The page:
I’ve had my calves for 7 months. They were born in March or April. By the time calves are 6 or 7 months old they are getting about 80% of their nutrition from grass; mom’s milk is basically unnecessary. These animals nurse for emotional reasons only; it was time to break them of that. When the mama cows are able to stop producing milk after their calves are weaned, they gain weight and prep for cold winters better. At least this is what I’ve heard, so it was time to wean the calves: simple in theory, a bit more difficult in practice.
The way I chose to do the weaning is supposed to be low stress. I built a three-wire electric fence across the middle of a pasture, no calf can get under, and my cows aren’t athletic enough to jump over; there are over 9000V pumping through the hot wires so it gives a pretty good spank to whatever touches it. I know… The plan was to put the cows on one side and the calves on the other, so they can see each other, just no more nursing. Nobody is out of sight of their mother; low stress, right?
Maybe for the cattle, but not for me. It took me over a week to actually get the cows and calves to stay apart. I had to separate them 3 times, twice horseback, once on foot; drive them to their respective sides 3 times, twice horseback, once in a trailer; fix fence twice, once when they’d broken through the barb wire and found another hole elsewhere, and once because I’m still figuring out how to do electric fence. It doesn’t sound like it, but I was very, very discouraged. This was one of the first times I really came to face the fact that I have started working in an industry that I don’t have much experience in; I’d gotten a glimpse of the magnitude of my inexperience and I was floored.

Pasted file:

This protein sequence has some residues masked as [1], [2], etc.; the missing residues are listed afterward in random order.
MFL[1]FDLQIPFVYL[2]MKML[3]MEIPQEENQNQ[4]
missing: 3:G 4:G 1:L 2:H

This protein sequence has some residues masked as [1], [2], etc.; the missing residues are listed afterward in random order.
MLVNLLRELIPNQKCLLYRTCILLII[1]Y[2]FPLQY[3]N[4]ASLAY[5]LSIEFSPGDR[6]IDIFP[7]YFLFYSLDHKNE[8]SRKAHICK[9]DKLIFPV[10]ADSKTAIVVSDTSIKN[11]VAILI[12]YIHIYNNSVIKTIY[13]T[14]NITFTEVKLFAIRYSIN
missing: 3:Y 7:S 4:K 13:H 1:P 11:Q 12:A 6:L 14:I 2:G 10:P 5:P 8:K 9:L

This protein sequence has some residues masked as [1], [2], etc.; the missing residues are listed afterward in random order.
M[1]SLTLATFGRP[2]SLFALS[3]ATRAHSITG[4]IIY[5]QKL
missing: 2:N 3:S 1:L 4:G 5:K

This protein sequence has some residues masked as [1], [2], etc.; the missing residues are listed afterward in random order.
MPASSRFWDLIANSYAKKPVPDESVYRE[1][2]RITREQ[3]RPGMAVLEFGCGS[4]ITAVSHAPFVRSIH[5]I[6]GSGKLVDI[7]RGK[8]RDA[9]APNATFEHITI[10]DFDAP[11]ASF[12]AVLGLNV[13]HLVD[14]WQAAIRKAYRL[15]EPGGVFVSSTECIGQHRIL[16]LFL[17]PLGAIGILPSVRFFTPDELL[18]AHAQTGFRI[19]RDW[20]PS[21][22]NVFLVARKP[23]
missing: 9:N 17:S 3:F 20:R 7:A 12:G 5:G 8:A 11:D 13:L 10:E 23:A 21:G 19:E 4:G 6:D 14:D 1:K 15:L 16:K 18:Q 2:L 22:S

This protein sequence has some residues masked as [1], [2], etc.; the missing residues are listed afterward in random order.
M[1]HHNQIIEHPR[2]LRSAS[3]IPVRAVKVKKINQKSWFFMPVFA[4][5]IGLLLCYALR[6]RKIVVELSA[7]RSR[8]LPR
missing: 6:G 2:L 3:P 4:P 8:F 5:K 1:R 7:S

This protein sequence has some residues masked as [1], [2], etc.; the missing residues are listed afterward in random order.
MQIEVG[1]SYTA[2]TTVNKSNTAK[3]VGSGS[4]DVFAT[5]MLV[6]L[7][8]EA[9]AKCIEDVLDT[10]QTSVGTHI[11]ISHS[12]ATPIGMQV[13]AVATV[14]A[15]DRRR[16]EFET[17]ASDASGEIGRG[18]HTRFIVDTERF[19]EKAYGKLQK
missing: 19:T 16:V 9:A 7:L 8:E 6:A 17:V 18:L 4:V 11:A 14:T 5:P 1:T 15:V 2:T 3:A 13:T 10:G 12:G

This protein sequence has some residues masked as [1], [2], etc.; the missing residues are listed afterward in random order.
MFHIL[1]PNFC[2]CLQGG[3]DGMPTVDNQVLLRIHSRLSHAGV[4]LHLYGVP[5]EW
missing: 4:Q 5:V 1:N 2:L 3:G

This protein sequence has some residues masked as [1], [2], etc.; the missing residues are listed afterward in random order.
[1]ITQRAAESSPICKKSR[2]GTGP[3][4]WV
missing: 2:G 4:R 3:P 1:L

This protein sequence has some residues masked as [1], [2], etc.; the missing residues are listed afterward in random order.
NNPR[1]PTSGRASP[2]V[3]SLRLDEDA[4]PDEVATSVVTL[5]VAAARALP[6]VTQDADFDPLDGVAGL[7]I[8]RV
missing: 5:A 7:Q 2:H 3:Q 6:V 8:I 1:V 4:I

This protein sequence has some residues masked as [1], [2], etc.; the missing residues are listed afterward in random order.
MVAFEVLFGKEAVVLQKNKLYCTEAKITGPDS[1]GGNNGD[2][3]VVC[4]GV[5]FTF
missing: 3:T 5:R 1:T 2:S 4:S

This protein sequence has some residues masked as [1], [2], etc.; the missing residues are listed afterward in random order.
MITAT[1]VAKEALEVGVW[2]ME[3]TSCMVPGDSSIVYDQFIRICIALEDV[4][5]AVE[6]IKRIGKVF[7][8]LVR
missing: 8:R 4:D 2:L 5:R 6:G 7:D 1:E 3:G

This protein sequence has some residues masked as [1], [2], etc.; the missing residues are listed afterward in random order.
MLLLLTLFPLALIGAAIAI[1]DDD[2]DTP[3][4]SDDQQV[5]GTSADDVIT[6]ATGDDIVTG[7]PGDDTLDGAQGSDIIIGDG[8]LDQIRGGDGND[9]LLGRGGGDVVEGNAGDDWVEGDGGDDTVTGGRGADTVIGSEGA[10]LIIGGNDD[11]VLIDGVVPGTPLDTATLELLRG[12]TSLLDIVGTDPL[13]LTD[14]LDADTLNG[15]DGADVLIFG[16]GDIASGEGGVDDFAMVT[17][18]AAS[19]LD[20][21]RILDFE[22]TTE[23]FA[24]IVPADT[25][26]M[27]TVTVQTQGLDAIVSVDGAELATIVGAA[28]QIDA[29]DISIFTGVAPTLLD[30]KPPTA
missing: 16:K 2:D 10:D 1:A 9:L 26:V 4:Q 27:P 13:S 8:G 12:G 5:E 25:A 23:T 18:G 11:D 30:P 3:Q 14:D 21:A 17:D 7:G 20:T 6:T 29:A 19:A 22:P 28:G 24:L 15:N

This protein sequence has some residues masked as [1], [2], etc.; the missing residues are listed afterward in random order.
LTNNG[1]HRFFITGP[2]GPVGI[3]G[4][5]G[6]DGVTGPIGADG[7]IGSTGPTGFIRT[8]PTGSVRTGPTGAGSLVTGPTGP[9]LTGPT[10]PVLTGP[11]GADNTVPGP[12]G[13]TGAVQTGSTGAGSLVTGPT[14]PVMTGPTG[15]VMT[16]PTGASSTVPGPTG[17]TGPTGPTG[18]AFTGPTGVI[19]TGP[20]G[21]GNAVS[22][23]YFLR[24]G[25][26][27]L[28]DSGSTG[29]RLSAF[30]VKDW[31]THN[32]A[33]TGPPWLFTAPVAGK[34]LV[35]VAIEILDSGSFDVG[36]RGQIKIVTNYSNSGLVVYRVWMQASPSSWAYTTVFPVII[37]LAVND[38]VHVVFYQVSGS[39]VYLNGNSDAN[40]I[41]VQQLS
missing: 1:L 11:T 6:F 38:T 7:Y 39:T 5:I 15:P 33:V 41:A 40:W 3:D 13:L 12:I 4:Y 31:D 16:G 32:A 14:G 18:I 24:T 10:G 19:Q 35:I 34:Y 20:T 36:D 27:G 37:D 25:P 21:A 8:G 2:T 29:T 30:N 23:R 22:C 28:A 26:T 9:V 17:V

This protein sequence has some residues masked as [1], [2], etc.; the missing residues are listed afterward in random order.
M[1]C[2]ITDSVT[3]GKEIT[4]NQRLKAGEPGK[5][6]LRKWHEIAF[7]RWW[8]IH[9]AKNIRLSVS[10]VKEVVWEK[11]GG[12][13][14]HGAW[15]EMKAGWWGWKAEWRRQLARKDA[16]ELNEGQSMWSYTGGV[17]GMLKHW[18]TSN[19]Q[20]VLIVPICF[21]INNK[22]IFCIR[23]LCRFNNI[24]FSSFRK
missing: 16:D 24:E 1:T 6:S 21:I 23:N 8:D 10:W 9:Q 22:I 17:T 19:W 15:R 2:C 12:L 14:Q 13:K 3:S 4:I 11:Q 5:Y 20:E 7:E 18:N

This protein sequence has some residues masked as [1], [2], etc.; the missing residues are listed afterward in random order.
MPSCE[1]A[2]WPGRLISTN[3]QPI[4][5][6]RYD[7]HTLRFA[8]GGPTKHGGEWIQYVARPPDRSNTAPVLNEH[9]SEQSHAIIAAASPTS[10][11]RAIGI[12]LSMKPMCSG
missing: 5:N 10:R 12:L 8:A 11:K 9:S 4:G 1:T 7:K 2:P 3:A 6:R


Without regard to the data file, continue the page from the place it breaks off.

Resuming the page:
I did take away something positive from this experience: there are almost no set deadlines in agriculture. Yes, planting needs to take place around a certain time, but it is ok if it’s off by a few days, or even a week; it’d be good to wean my calves in the middle of October (yes, this blog is a bit after the fact…), but it really doesn’t matter that I was a week later than I’d planned; brandings are nice to do when the calves aren’t old enough to weigh 400 pounds, but it’s ok to brand later when they are heavier. The point is there aren’t many specific due dates, just general guidelines. And this is a hard concept to grasp coming from the city, working in construction; both of which run on very specific timelines. Beginning to wrap my mind around that had to take twenty calves continually trying to reunite with their mothers, giving me the slip every chance they got, and generally irritating me to the point of screaming at them from the back of a horse. I apologized to the horse.